Coordinates: 38°5′N 23°44′E / 38.083°N 23.733°E / 38.083; 23.733
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Acharnes is located in Greece
Location within the region
Coordinates: 38°5′N 23°44′E / 38.083°N 23.733°E / 38.083; 23.733
Administrative regionAttica
Regional unitEast Attica
 • MayorSpyros Vrettos (Ind.)
 • Municipality149.96 km2 (57.90 sq mi)
 • Municipal unit146.41 km2 (56.53 sq mi)
186 m (610 ft)
 • Municipality
 • Municipality density720/km2 (1,900/sq mi)
 • Municipal unit
Time zoneUTC+2 (EET)
 • Summer (DST)UTC+3 (EEST)
Postal code
136 xx
Area code(s)210
Vehicle registrationZ

Acharnes (Greek: Αχαρνές, pronounced [axarˈnes], before 1915: Μενίδι Menidi,[1] pronounced [meˈniði]) is a suburb and a municipality in Attica, Greece, in the East Attica regional unit. With 108,130 inhabitants (2021 census), it is the ninth most populous municipality in Greece. It is part of the Athens urban area.


The northern part of the municipality is covered by the forested Parnitha mountain. The southern part is in the plain of Athens, and is densely populated. The built-up area of Acharnes, in this southern part of the municipality, is continuous with that of the adjacent suburbs to the west, east and south. The centre of Acharnes is 11 kilometres (7 miles) due north of Athens city centre. The two other settlements in the municipality, Thrakomakedones and Varympompi, are situated further north, in the foothills of Parnitha. Acharnes is crossed by several important roads and railways, including Motorway 6, the Piraeus–Platy railway and the Athens Airport–Patras railway. The Acharnes Railway Center is the main railway junction of Attica; two other stations in the municipality are Acharnes railway station and Kato Acharnes railway station, both on the Piraeus–Platy railway. Acharnes is home to the Folk Art Museum of Acharnes.


Acharnes has historically been an Arvanite settlement.[2]

Acharnes was named after the deme Acharnae (Ancient Greek: Ἁχαρναί), a subdivision of Athens in classical antiquity. The Athenian playwright Aristophanes characterised the inhabitants of Acharnae as peasants in his play The Acharnians. Acharnes suffered significant damage from the 1999 Athens earthquake, being very close to the epicenter.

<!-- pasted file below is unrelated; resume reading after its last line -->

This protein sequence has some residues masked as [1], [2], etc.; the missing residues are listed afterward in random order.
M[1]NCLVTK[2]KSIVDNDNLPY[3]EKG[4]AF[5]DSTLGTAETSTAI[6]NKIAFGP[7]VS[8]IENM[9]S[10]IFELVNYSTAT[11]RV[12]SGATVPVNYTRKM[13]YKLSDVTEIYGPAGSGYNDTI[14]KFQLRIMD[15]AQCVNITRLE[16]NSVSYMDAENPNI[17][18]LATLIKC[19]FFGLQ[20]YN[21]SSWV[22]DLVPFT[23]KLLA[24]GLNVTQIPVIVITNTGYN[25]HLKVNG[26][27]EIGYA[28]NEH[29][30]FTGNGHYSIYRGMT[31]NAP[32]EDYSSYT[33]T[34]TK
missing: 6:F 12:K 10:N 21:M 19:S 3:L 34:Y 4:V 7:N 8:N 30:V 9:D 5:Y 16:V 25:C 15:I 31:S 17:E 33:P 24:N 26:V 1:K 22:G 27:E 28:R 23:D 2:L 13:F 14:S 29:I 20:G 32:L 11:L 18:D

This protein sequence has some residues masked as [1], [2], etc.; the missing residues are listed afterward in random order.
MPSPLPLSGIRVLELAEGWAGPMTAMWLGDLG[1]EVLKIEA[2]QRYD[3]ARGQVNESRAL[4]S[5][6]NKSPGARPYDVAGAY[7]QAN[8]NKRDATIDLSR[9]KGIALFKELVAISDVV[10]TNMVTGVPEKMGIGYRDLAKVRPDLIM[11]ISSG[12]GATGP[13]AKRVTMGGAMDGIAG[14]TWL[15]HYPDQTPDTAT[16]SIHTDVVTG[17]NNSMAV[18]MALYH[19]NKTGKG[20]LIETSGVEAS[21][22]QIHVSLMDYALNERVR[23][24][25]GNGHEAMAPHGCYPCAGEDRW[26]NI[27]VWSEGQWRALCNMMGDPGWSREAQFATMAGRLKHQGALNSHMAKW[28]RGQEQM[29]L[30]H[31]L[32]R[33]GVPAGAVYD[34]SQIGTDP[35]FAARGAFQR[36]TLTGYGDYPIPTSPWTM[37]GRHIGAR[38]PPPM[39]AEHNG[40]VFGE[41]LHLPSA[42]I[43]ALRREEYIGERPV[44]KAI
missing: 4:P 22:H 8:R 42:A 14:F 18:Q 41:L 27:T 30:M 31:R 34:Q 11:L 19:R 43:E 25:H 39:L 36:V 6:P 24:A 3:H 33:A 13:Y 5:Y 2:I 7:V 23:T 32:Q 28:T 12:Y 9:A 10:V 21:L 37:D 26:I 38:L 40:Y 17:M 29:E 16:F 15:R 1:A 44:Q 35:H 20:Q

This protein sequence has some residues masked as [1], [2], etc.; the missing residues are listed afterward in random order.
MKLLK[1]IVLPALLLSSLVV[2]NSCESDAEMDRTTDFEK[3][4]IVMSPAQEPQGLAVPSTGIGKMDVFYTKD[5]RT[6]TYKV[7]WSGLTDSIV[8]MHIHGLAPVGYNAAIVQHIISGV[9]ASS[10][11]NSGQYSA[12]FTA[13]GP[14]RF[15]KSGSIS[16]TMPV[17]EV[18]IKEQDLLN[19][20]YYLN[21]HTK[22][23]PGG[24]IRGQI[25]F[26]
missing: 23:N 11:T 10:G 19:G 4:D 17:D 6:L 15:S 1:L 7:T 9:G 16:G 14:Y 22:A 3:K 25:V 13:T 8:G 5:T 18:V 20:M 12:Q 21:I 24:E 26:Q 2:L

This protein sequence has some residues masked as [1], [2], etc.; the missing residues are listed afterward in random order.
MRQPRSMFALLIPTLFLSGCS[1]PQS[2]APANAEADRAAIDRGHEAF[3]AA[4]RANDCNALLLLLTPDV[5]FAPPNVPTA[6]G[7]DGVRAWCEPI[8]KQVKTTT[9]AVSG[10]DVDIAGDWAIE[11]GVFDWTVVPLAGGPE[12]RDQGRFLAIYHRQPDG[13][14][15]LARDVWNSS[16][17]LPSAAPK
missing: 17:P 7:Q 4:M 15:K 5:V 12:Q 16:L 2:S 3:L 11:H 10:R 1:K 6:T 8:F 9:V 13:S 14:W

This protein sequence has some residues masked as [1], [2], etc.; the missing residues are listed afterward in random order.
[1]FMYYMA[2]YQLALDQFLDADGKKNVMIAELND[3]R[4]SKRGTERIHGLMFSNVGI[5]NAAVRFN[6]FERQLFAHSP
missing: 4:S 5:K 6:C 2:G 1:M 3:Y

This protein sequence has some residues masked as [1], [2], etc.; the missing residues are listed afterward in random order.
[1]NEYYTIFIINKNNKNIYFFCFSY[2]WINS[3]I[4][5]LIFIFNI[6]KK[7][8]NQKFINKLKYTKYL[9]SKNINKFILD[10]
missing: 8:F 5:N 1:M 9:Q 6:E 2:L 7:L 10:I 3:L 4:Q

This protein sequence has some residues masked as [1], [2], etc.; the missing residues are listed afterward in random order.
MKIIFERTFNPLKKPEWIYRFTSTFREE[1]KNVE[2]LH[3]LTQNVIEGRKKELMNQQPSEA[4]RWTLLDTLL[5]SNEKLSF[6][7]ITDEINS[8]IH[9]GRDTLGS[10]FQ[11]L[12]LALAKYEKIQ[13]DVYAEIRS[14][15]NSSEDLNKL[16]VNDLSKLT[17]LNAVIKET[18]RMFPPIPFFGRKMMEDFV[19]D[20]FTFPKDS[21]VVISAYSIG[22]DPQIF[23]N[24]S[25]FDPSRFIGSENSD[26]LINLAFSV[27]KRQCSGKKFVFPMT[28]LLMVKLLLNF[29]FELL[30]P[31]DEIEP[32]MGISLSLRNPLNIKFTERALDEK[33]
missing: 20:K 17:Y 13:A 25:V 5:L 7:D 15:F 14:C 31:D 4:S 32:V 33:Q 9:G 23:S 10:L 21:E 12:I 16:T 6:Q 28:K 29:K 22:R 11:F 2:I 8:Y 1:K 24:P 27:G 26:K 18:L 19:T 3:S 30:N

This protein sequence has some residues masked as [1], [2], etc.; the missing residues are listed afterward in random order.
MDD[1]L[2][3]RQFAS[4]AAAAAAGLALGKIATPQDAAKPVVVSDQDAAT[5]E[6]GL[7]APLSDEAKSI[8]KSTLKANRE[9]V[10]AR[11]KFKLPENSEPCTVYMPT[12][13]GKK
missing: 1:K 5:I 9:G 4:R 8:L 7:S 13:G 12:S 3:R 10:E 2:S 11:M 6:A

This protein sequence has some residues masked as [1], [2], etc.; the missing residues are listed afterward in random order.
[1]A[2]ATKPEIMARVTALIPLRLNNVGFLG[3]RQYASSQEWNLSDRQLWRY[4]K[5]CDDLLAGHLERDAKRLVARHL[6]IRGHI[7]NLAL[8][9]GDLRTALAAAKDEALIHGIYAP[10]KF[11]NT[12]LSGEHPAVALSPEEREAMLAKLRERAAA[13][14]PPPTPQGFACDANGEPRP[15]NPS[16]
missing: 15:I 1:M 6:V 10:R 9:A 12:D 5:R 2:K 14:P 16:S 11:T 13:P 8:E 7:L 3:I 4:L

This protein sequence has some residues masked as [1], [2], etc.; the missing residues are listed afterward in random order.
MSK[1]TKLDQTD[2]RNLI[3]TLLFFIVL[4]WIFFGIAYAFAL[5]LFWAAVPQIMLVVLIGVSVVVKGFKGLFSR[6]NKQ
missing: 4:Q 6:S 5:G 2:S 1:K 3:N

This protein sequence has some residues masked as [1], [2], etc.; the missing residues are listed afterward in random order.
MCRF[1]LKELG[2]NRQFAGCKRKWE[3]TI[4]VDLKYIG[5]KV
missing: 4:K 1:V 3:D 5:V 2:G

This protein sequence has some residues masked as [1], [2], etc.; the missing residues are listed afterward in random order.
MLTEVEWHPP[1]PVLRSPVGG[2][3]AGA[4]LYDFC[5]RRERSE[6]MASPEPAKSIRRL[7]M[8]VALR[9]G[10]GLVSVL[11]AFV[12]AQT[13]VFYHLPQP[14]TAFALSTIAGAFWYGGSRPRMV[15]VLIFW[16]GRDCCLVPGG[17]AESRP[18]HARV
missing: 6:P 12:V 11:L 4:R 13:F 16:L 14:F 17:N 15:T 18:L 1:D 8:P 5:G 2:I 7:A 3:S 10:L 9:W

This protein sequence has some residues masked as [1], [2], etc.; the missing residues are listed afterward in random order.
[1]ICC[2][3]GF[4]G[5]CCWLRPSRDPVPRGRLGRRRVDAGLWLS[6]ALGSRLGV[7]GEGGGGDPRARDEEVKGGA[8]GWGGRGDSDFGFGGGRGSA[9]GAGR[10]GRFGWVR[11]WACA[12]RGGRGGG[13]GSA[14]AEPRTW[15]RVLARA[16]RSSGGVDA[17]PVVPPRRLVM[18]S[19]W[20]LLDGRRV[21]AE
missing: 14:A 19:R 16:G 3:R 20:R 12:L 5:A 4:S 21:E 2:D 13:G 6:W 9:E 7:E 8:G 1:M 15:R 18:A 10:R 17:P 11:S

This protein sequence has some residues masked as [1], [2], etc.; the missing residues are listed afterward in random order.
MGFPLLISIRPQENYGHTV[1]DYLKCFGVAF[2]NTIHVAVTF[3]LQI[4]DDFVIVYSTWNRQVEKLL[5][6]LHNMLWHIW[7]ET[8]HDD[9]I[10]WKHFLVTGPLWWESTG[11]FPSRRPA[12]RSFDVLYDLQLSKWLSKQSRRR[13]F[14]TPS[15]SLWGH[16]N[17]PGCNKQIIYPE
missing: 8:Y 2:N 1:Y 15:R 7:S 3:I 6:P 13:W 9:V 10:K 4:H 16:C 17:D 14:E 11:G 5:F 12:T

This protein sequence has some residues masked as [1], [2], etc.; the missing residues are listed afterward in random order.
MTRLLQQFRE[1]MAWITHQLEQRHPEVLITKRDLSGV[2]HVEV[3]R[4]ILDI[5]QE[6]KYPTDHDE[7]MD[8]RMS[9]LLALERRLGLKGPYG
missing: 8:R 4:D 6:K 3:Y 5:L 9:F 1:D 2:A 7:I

The municipality Acharnes was formed at the 2011 local government reform by the merger of the following 2 former municipalities, that became municipal units:[3]

The municipality has an area of 149.956 km2, the municipal unit 146.406 km2.[4]

Historical population[edit]

Year Municipal unit Municipality
1981 41,068 -
1991 61,352 -
2001 75,341 -
2011 100,743 106,943


Acharnes is considered by some to be an unsafe place to live since it has an alleged high crime rate, usually involving drugs, theft and gang activity.[5][6] There is also a small population of marginalized people such as Romani living in ghettos in Acharnes (approximately 4.800 people, about 4.5% of the population), that tend to be delinquents and offenders from an early age.[7][8][5][6][9]


The Folk Art Museum of Acharnes is a museum in Acharnes, a northern suburb of Athens, Greece. It was founded in 1977 by the local Greek Mountaineering Society, which also formed the Historical and Folklore Association in 1981, to which it bequeathed the museum in 1982. The archaeological part of the collection was then separated from the historical and folklore material and was given to the Hellenic Ministry of Culture. Former Minister Melina Mercouri founded for it the Archaeological Museum of Acharnes in a neoclassical building in the central square of Acharnes, which had formerly housed the local Town Hall. The same building houses the Historical and Folklore Society and its Folk Art Museum to the present time.[10][11][12][13]

Sporting teams[edit]

See also[edit]


  1. ^ Name changes of settlements in Greece
  2. ^ Hans-Jürgen Sasse (1991). Arvanitika: die albanischen Sprachreste in Griechenland. Vol. 1. p. 19. ISBN 9783447027588.
  3. ^ "ΦΕΚ A 87/2010, Kallikratis reform law text" (in Greek). Government Gazette.
  4. ^ "Population & housing census 1991 (incl. area and average elevation)" (in Greek). National Statistical Service of Greece.
  5. ^ a b Skordas, Aggelos (5 February 2020). "Ζεφύρι - Μενίδι: Οδοιπορικό στα "ξεχασμένα" γκέτο της Δυτικής Αττικής". ΤΑ ΝΕΑ (in Greek).
  6. ^ a b Sakellaridis, Miltos (5 September 2018). "Οι 7 περιοχές "γκέτο" της εγκληματικότητας στην Αττική". Ελεύθερος Τύπος (in Greek).
  7. ^ Tsitounas, Kostas (18 December 2020). "Κορονοϊός - Τρόμος στην Δυτική Αττική: Υπάρχει κίνδυνος γενικευμένης σύρραξης; Τι φοβάται η ΕΛ.ΑΣ". newsbomb (in Greek).
  8. ^ "Μενίδι: Τα γκέτο των ρομά γιγαντώθηκαν από τις τοπικές διοικήσεις και την ατιμωρισία". athensmagazine (in Greek). 10 June 2017.
  9. ^ "Μενίδι: Νέα πορεία διαμαρτυρίας των κατοίκων". CNN Greece (in Greek). 11 June 2017.
  10. ^ "Folk Art Museum of Acharnes, Acharnes". Archived from the original on 20 March 2014. Retrieved 20 March 2014.
  11. ^ "Folk Art Museum of Acharnes". Archived from the original on 20 March 2014. Retrieved 20 March 2014.
  12. ^ "info | Folk Art Museum of Acharnes". Retrieved 20 March 2014.